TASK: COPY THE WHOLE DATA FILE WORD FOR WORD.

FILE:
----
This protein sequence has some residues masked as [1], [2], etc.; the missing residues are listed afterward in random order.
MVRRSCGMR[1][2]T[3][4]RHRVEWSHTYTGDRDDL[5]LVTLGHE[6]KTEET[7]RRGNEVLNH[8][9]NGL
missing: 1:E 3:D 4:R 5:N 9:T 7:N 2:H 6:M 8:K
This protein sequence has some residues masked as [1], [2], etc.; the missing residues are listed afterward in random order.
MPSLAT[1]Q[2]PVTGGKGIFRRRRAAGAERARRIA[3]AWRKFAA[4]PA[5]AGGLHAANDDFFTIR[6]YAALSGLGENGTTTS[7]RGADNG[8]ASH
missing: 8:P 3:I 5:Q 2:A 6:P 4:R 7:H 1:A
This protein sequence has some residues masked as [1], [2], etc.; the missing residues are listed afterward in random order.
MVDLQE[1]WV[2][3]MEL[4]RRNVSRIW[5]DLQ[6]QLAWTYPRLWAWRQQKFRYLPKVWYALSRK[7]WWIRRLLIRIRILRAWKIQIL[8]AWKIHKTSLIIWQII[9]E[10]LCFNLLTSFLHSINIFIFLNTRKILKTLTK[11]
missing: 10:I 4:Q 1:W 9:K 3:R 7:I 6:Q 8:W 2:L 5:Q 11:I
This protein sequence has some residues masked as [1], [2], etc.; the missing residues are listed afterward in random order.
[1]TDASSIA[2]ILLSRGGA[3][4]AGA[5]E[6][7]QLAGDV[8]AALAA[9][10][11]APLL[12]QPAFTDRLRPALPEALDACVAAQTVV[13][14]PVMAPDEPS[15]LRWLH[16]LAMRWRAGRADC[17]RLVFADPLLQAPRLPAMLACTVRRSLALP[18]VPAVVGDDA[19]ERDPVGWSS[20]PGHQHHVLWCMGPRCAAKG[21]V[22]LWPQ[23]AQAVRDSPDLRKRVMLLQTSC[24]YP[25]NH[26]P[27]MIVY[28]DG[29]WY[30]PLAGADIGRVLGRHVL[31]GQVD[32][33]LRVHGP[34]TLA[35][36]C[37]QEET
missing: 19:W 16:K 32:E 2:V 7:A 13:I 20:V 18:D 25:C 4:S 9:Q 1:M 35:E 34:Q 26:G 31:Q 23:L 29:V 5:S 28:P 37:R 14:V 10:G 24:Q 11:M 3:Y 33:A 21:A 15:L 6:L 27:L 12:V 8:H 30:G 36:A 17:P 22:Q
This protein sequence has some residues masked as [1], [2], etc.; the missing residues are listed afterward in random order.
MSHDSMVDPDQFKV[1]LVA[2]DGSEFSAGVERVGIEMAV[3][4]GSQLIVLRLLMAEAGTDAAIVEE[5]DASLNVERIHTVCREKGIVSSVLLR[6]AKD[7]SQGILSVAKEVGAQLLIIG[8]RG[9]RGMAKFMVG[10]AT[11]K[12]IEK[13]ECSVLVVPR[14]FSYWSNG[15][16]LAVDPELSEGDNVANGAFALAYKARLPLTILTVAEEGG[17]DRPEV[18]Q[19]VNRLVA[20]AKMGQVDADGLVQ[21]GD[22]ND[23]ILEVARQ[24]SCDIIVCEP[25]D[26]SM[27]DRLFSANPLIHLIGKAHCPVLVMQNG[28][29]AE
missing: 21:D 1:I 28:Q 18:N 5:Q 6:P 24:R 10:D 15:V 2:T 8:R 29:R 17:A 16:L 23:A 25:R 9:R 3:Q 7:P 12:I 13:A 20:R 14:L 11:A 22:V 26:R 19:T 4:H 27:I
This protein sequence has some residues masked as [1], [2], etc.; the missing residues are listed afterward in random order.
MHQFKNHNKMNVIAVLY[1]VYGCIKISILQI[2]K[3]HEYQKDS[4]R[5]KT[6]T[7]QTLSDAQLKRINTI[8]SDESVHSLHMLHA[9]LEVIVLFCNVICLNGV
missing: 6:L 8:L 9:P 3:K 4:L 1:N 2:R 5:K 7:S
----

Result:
This protein sequence has some residues masked as [1], [2], etc.; the missing residues are listed afterward in random order.
MVRRSCGMR[1][2]T[3][4]RHRVEWSHTYTGDRDDL[5]LVTLGHE[6]KTEET[7]RRGNEVLNH[8][9]NGL
missing: 1:E 3:D 4:R 5:N 9:T 7:N 2:H 6:M 8:K
This protein sequence has some residues masked as [1], [2], etc.; the missing residues are listed afterward in random order.
MPSLAT[1]Q[2]PVTGGKGIFRRRRAAGAERARRIA[3]AWRKFAA[4]PA[5]AGGLHAANDDFFTIR[6]YAALSGLGENGTTTS[7]RGADNG[8]ASH
missing: 8:P 3:I 5:Q 2:A 6:P 4:R 7:H 1:A
This protein sequence has some residues masked as [1], [2], etc.; the missing residues are listed afterward in random order.
MVDLQE[1]WV[2][3]MEL[4]RRNVSRIW[5]DLQ[6]QLAWTYPRLWAWRQQKFRYLPKVWYALSRK[7]WWIRRLLIRIRILRAWKIQIL[8]AWKIHKTSLIIWQII[9]E[10]LCFNLLTSFLHSINIFIFLNTRKILKTLTK[11]
missing: 10:I 4:Q 1:W 9:K 3:R 7:I 6:Q 8:W 2:L 5:Q 11:I
This protein sequence has some residues masked as [1], [2], etc.; the missing residues are listed afterward in random order.
[1]TDASSIA[2]ILLSRGGA[3][4]AGA[5]E[6][7]QLAGDV[8]AALAA[9][10][11]APLL[12]QPAFTDRLRPALPEALDACVAAQTVV[13][14]PVMAPDEPS[15]LRWLH[16]LAMRWRAGRADC[17]RLVFADPLLQAPRLPAMLACTVRRSLALP[18]VPAVVGDDA[19]ERDPVGWSS[20]PGHQHHVLWCMGPRCAAKG[21]V[22]LWPQ[23]AQAVRDSPDLRKRVMLLQTSC[24]YP[25]NH[26]P[27]MIVY[28]DG[29]WY[30]PLAGADIGRVLGRHVL[31]GQVD[32][33]LRVHGP[34]TLA[35][36]C[37]QEET
missing: 19:W 16:K 32:E 2:V 7:A 13:I 20:V 18:D 25:C 4:S 9:Q 1:M 35:E 34:Q 26:G 31:Q 23:L 29:V 5:S 28:P 37:R 14:V 10:G 24:Q 11:M 3:Y 33:A 21:A 15:L 6:L 27:L 12:V 8:H 30:G 36:A 17:P 22:Q
This protein sequence has some residues masked as [1], [2], etc.; the missing residues are listed afterward in random order.
MSHDSMVDPDQFKV[1]LVA[2]DGSEFSAGVERVGIEMAV[3][4]GSQLIVLRLLMAEAGTDAAIVEE[5]DASLNVERIHTVCREKGIVSSVLLR[6]AKD[7]SQGILSVAKEVGAQLLIIG[8]RG[9]RGMAKFMVG[10]AT[11]K[12]IEK[13]ECSVLVVPR[14]FSYWSNG[15][16]LAVDPELSEGDNVANGAFALAYKARLPLTILTVAEEGG[17]DRPEV[18]Q[19]VNRLVA[20]AKMGQVDADGLVQ[21]GD[22]ND[23]ILEVARQ[24]SCDIIVCEP[25]D[26]SM[27]DRLFSANPLIHLIGKAHCPVLVMQNG[28][29]AE
missing: 21:D 1:I 28:Q 18:N 5:Q 6:P 24:R 10:D 15:V 2:T 8:R 29:R 17:A 16:L 23:A 25:R 9:R 3:Q 7:P 12:I 13:A 20:R 14:L 11:A 22:V 26:R 19:T 4:H 27:I
This protein sequence has some residues masked as [1], [2], etc.; the missing residues are listed afterward in random order.
MHQFKNHNKMNVIAVLY[1]VYGCIKISILQI[2]K[3]HEYQKDS[4]R[5]KT[6]T[7]QTLSDAQLKRINTI[8]SDESVHSLHMLHA[9]LEVIVLFCNVICLNGV
missing: 6:L 8:L 9:P 3:K 4:L 1:N 2:R 5:K 7:S